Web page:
So I’ve had this goal for a long time – not a dream, exactly because it would be more of a nightmare, but a goal – and that’s to run a marathon before I’m 50. So, without going into exactly how old I am, let’s just say that it’s time to get moving. And the first move was a half marathon.

I had originally planned to run the Big D Half Marathon, but things didn’t exactly work out for that. And once they didn’t work out, neither did I – meaning I kind of abandoned my training regimen. But I didn’t abandon my dream. So The Big D day dawned stormy and rainy and cold and I was SO grateful I’d opted not to pay money for the event. But as it turned out, the balance of the day was perfect for running so, once the last serious rain shower had passed, I took off with my iPod set to my “Running Tunes” playlist and Nike Trainer letting me know how much further I had till I was home.

13.1 miles on a bike is a handy distance. It’s definitely not a long ride but neither is it a trip to the corner store. On two feet, 13.1 miles is akin to what William Walton experienced at the hands of the English and at about 12 miles, you’re thinking about how you wish you’d taken whatever drug it was that would keep you from feeling everything they’re doing to you. In fact, at mile 12, even Led Zeppelin wasn’t making me happy I was still alive. It was all pain and age and miles and people honking like they couldn’t tell I was about to die and honking didn’t make it better. I mean, when has a “thumbs up” ever been listed as any kind of medicine. Now, if they’d REALLY wanted to be helpful they would have tossed me a beer, but who parts with a beer in Irving on a Sunday afternoon?

So, I’m running really far and I’m really tired and everything hurts really badly and I’m contemplating the series of events that have led me here. The question I landed on, that I contemplated for the last hour of my run was this: why? Why, why, why?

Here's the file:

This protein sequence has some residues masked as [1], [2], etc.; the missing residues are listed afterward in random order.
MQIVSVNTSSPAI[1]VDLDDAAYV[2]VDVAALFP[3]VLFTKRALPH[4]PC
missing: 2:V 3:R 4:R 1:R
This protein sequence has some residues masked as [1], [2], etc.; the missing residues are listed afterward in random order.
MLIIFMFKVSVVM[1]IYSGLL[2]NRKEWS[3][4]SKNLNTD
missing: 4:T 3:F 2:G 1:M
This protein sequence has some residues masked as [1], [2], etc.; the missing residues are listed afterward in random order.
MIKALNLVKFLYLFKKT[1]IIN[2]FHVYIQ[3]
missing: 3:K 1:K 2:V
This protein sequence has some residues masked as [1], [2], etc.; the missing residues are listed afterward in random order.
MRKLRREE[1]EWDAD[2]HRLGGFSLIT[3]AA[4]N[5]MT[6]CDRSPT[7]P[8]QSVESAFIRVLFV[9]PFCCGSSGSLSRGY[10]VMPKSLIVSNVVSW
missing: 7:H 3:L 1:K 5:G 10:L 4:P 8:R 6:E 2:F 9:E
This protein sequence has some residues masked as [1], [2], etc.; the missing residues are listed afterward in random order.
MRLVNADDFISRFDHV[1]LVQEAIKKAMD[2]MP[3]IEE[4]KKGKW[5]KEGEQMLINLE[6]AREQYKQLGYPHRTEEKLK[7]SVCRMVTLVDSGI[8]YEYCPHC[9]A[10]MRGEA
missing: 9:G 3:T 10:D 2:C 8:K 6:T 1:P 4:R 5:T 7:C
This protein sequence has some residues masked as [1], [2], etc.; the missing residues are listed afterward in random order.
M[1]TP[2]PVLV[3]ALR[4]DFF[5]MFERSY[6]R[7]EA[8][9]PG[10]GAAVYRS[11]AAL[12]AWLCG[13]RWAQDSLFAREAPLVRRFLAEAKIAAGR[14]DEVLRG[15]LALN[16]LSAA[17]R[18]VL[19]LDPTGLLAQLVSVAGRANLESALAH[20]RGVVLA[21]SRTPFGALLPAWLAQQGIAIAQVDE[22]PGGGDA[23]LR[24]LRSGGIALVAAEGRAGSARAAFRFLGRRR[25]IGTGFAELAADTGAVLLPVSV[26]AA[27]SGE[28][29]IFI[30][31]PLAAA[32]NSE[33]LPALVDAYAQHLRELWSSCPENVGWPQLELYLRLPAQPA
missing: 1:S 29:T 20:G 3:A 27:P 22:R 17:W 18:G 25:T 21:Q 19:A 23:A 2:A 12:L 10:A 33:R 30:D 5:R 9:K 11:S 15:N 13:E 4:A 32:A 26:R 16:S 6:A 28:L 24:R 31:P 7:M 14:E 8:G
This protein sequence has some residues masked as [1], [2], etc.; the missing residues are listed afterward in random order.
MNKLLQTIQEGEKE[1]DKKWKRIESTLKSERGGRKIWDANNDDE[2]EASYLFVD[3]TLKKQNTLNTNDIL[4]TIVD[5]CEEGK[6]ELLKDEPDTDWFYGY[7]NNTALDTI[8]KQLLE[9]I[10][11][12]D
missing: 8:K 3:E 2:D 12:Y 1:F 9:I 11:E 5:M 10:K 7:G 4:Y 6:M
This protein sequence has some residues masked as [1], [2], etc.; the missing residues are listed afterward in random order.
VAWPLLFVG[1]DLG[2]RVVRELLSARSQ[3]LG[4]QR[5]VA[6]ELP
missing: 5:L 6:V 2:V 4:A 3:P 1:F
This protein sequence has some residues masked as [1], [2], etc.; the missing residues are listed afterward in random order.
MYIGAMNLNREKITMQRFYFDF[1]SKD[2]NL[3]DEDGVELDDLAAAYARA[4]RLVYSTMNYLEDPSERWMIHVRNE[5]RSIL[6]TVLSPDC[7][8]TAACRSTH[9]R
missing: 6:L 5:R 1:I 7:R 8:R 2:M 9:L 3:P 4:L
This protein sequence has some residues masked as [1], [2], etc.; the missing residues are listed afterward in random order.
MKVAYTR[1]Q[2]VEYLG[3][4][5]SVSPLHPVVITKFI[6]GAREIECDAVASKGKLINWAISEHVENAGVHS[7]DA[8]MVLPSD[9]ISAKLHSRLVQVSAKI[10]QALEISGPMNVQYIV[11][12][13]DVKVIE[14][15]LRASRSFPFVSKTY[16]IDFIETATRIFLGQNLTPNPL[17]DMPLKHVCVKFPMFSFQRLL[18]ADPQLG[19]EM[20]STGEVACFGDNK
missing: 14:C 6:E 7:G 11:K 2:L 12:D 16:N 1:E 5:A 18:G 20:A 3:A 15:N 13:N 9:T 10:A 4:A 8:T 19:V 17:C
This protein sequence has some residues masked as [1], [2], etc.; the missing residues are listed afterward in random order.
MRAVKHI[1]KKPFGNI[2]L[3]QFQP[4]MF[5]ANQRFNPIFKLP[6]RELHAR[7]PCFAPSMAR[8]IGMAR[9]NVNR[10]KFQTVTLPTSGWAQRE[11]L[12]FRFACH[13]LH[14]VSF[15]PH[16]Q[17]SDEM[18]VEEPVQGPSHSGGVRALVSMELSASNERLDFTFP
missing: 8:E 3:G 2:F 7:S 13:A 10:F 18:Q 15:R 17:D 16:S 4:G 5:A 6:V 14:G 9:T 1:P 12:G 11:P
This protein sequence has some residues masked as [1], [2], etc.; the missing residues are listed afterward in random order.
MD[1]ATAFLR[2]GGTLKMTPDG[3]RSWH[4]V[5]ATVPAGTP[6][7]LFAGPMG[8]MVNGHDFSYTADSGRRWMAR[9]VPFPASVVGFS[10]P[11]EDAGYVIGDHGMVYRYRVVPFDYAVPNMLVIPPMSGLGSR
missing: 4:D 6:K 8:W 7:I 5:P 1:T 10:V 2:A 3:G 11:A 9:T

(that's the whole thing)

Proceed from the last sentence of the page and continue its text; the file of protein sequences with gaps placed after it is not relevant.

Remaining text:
When I was a little kid, I clearly remember asking my Mom – over and over – why? Why, why, why? Why, Mother? Then, once I became a Mom, I was asked the same question: Why, Mom? Why did he do that? Why is this that way? Why is the sky blue? Why is the grass green (or, in our case, brown)? All questions I couldn’t answer. I fell back on my mom’s answer to me. “Just because.” Or, if she wasn’t in a good mood, “Because I said so.” That was actually the point in time I decided I wanted to be a Mother – because they were able to just say something and make it so.

Back to life’s question. Why? Why was I doing something that was causing physical pain? Why was I doing something that no one really cared about – except to be glad it was me and not then? Why had I gotten it into my head that there was some kind of significant reason to do this? Why? Why, why, why?

I made it home – stumbled, rather. In fact, either because my GPS is off just a bit or because of the way the streets meander, I actually finished about a quarter mile from the house. That meant I was through running but still had to get to the house. I actually thought about calling Tim and asking him to pick me up but pride intervened…thank God. I mean, how embarrassing would that be? I just ran 13.1 miles and cannot go another step so come get me for the last 100 yards!

Anyway, once I was home and sipping the beer no one had been kind enough to throw me, I had a chance to analyze things. Why? Why do we do what we do? I asked my father why I’d done something like that. (I rarely asked him the “why” question growing up because, as a chemistry professor, his answers often involved logic, reasoning, and science, three things I avoid religiously.)

He replied, not like a scientist, but like a father: because we take pleasure from setting challenges for ourselves, then achieving them. I suppose that’s why, at 82 years of age, he’s still kicking pretty hard. It’s about challenges.